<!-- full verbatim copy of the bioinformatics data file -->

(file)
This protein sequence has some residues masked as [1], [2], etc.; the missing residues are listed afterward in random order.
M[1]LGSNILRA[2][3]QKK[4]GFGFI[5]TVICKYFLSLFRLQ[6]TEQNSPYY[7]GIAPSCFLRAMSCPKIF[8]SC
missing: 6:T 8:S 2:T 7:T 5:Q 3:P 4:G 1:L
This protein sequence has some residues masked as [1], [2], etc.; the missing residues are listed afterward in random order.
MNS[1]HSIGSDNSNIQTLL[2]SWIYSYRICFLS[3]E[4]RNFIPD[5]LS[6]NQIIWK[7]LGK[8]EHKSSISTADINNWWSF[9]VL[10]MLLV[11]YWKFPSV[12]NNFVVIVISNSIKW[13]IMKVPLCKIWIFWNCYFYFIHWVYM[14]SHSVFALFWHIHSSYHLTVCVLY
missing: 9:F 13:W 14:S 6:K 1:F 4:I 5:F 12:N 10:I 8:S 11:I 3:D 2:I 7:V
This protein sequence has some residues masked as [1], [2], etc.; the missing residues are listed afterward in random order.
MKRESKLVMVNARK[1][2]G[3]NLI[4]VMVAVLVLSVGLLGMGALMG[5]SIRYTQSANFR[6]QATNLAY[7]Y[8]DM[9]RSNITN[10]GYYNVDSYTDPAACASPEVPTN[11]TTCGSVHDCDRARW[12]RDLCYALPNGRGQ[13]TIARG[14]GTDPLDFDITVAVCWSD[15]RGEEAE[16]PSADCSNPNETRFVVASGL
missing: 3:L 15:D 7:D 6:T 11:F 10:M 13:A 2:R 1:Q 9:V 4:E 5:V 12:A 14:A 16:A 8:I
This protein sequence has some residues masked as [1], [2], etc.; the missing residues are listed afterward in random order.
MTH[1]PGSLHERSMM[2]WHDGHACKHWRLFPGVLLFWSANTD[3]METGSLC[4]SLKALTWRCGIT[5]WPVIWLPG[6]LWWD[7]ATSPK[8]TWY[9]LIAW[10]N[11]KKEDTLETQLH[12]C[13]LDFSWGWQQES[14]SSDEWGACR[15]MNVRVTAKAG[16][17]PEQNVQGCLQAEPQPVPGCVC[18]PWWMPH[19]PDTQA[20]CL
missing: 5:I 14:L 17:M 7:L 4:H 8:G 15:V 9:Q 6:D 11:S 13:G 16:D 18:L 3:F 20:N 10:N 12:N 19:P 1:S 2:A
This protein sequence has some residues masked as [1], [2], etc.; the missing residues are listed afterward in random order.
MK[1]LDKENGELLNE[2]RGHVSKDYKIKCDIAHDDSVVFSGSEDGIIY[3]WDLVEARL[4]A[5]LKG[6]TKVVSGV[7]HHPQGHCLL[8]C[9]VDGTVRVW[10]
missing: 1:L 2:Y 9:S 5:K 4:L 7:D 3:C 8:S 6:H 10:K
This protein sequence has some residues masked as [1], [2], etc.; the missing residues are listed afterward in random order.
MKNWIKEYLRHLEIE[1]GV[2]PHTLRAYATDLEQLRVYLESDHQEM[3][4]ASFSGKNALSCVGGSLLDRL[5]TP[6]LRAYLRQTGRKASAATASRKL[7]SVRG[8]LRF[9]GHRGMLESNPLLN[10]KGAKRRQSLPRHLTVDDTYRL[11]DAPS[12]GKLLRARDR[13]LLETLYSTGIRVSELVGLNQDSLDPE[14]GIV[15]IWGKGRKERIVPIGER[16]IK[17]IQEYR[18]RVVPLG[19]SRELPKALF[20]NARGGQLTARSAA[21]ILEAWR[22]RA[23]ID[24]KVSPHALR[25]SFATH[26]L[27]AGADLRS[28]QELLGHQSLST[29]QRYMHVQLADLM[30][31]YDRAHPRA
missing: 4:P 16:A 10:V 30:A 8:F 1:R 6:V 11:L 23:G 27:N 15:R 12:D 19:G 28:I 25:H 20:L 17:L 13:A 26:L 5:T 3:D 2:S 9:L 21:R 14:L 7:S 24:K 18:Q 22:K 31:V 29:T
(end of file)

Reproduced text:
This protein sequence has some residues masked as [1], [2], etc.; the missing residues are listed afterward in random order.
M[1]LGSNILRA[2][3]QKK[4]GFGFI[5]TVICKYFLSLFRLQ[6]TEQNSPYY[7]GIAPSCFLRAMSCPKIF[8]SC
missing: 6:T 8:S 2:T 7:T 5:Q 3:P 4:G 1:L
This protein sequence has some residues masked as [1], [2], etc.; the missing residues are listed afterward in random order.
MNS[1]HSIGSDNSNIQTLL[2]SWIYSYRICFLS[3]E[4]RNFIPD[5]LS[6]NQIIWK[7]LGK[8]EHKSSISTADINNWWSF[9]VL[10]MLLV[11]YWKFPSV[12]NNFVVIVISNSIKW[13]IMKVPLCKIWIFWNCYFYFIHWVYM[14]SHSVFALFWHIHSSYHLTVCVLY
missing: 9:F 13:W 14:S 6:K 1:F 4:I 5:F 12:N 10:I 8:S 11:I 3:D 2:I 7:V
This protein sequence has some residues masked as [1], [2], etc.; the missing residues are listed afterward in random order.
MKRESKLVMVNARK[1][2]G[3]NLI[4]VMVAVLVLSVGLLGMGALMG[5]SIRYTQSANFR[6]QATNLAY[7]Y[8]DM[9]RSNITN[10]GYYNVDSYTDPAACASPEVPTN[11]TTCGSVHDCDRARW[12]RDLCYALPNGRGQ[13]TIARG[14]GTDPLDFDITVAVCWSD[15]RGEEAE[16]PSADCSNPNETRFVVASGL
missing: 3:L 15:D 7:D 6:T 11:F 10:M 13:A 2:R 1:Q 9:V 4:E 5:V 12:A 14:A 16:A 8:I
This protein sequence has some residues masked as [1], [2], etc.; the missing residues are listed afterward in random order.
MTH[1]PGSLHERSMM[2]WHDGHACKHWRLFPGVLLFWSANTD[3]METGSLC[4]SLKALTWRCGIT[5]WPVIWLPG[6]LWWD[7]ATSPK[8]TWY[9]LIAW[10]N[11]KKEDTLETQLH[12]C[13]LDFSWGWQQES[14]SSDEWGACR[15]MNVRVTAKAG[16][17]PEQNVQGCLQAEPQPVPGCVC[18]PWWMPH[19]PDTQA[20]CL
missing: 5:I 14:L 17:M 7:L 4:H 8:G 15:V 9:Q 6:D 11:S 13:G 16:D 18:L 3:F 20:N 10:N 12:N 19:P 1:S 2:A
This protein sequence has some residues masked as [1], [2], etc.; the missing residues are listed afterward in random order.
MK[1]LDKENGELLNE[2]RGHVSKDYKIKCDIAHDDSVVFSGSEDGIIY[3]WDLVEARL[4]A[5]LKG[6]TKVVSGV[7]HHPQGHCLL[8]C[9]VDGTVRVW[10]
missing: 1:L 2:Y 9:S 5:K 4:L 7:D 3:C 8:S 6:H 10:K
This protein sequence has some residues masked as [1], [2], etc.; the missing residues are listed afterward in random order.
MKNWIKEYLRHLEIE[1]GV[2]PHTLRAYATDLEQLRVYLESDHQEM[3][4]ASFSGKNALSCVGGSLLDRL[5]TP[6]LRAYLRQTGRKASAATASRKL[7]SVRG[8]LRF[9]GHRGMLESNPLLN[10]KGAKRRQSLPRHLTVDDTYRL[11]DAPS[12]GKLLRARDR[13]LLETLYSTGIRVSELVGLNQDSLDPE[14]GIV[15]IWGKGRKERIVPIGER[16]IK[17]IQEYR[18]RVVPLG[19]SRELPKALF[20]NARGGQLTARSAA[21]ILEAWR[22]RA[23]ID[24]KVSPHALR[25]SFATH[26]L[27]AGADLRS[28]QELLGHQSLST[29]QRYMHVQLADLM[30][31]YDRAHPRA
missing: 4:P 16:A 10:V 30:A 8:F 1:R 6:V 11:L 23:G 27:N 15:R 12:D 19:G 28:I 25:H 20:L 17:L 13:A 26:L 5:T 3:D 2:S 9:L 21:R 14:L 7:S 24:K 18:Q 22:K 31:V 29:T